The lift coefficients for Re=32 and below are characterized by relatively constant forces during translation due to the attachment of the leading and trailing edge vortices. The first peak in the lift coefficient corresponds to the forces produced during wing acceleration at the beginning of the stroke (i). During constant translation, lift coefficients initially drop and then gradually increase as the wings approach each other(ii–iii). Lift rapidly drops as the wings begin to decelerate (iii). When wing rotation begins, lift forces increase again as the wings clap together (iii–iv). Lift finally drops to about zero at the end of rotation (v). At the beginning of the second half-stroke (fling), lift coefficients peak as two large leading edge vortices are formed (v–vi). The next peak in lift (vi–vii) corresponds to the lift generated during translational acceleration. These translational lift coefficients are larger than those produced during the first half stroke. This lift enhancing effect is due to the asymmetry in the vortical field produced by the clap and fling motion.
The lift coefficients for Re=64 and above are characterized by unsteady lift forces due to vortex shedding. The initial peak in lift coefficients corresponds to the lift forces produced during the translational acceleration of the wings (i). During constant translation, the leading edge vortex begins to separate but lift does not drop significantly until a translation of about three chord lengths (ii–iii). Lift then drops as the two wings decelerate at the end of the upstroke and clap together(iv–v). At the beginning of the second half-stroke, lift is enhanced when two large leading edge vortices are formed during rotation (v). As the wings begin to translate away from each other, the leading edge vortices are shed and trailing edge vortices grow (vi). Later during translation, the trailing edge vortices begin to separate from the wing, a new pair of leading edge vortices begins to grow, and the lift coefficient subsequently increases. This is consistent with the pattern of vortex shedding and growth visualized by Maxworthy (1979) at high Re. In Maxworthy's flow visualization, the initial pair of leading edge vortices is shed when translation begins, and a second pair of leading edge vortices begins to grow during translation.
Lift coefficients for one wing moving in a clap and fling motion are shown in Fig. 17 for a range of Re. The initial peak in lift corresponds to the lift forces generated during wing acceleration from rest. During upstroke translation, lift coefficients generally increase with increasing Re. For higher Re, the lift forces grow during the first three chord lengths of translation (ii–iii). The leading edge vortex then begins to separate from the wing, and the lift forces drop as the wing decelerates and begins to rotate (iv–v). During wing rotation, lift coefficients are slightly higher at lower Re. During translation, lift coefficients are higher at higher Re. For Re=64 and above, lift drops after a translation of about 2.5 chord lengths as the leading edge vortex separates from the wing. Dickinson (1994)measured lift forces experimentally on a wing moving with a two-dimensional motion similar to the motion used in this simulation. The lift coefficients measured over time in each case are remarkably similar. Lift forces peak during rotation and acceleration, fall to values near 1.5 during the first 2–2.5 chord lengths of translation, and drop to values near 1 as the leading edge vortex separates from the wing.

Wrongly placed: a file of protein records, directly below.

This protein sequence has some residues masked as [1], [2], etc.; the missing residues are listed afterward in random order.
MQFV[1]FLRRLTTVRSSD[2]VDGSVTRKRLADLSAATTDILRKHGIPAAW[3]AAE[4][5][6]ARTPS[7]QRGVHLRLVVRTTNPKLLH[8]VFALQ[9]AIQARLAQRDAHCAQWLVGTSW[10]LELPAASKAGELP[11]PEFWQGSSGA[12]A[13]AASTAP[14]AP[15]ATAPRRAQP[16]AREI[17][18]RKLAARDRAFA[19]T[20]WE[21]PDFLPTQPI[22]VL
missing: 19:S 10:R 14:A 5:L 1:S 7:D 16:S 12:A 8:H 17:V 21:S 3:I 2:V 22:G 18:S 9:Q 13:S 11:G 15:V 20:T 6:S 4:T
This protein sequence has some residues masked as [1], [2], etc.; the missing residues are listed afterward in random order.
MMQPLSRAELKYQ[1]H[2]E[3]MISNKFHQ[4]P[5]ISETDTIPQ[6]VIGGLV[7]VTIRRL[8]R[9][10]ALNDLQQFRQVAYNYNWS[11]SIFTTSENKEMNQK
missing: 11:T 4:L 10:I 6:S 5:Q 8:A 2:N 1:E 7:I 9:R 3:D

Drag coefficients for a range of Re are plotted as functions of dimensionless time for two-winged clap and fling in Fig. 18. The letter markers(i–vi) on the time axis denote the points in time when the streamline plots in Fig. 15A,C were drawn. In general, drag coefficients increase with decreasing Re. The first peak in the drag coefficients corresponds to the drag forces generated during the translational acceleration of the wing (i). Drag coefficients remain relatively constant during the translational phase of the first half-stroke (i–iii). The drag coefficients drop during wing deceleration, but sharply increase again when the wings are rotated (clapped)together (iv). At the beginning of the second half-stroke, the drag coefficients peak again as the wings are rotated apart (v–vi). There is a smaller peak during translational acceleration (vi–vii). Finally, the drag coefficients approach steady values as the wings translate apart(vii–viii). The Re differences in drag coefficients are most pronounced during wing rotation.
Drag coefficients for a range of Re during one-winged clap and fling are shown in Fig. 19. In general, drag coefficients are larger at lower Re throughout the entire stroke. In comparison to the two-winged case, drag coefficients per wing are lower throughout the stroke for the one-winged case at all Re. The differences between the one and two-winged cases are greatest during wing rotation (particularly during fling) and acceleration at lower Re. The drag coefficients over time in these simulations are also strikingly similar to those measured experimentally by Dickinson(1994) using one wing moving in a two-dimensional motion.
Fig. 20 shows the average lift and drag coefficients generated during a fling half-stroke started from rest and a fling half-stroke that follows a clap half-stroke. The force coefficients were averaged over wing rotation and subsequent translation of about 3.5 chord lengths. For all Re considered, lift and drag coefficients were higher for fling half-strokes that followed clap half-strokes. This `wake effect' decreases with decreasing Re.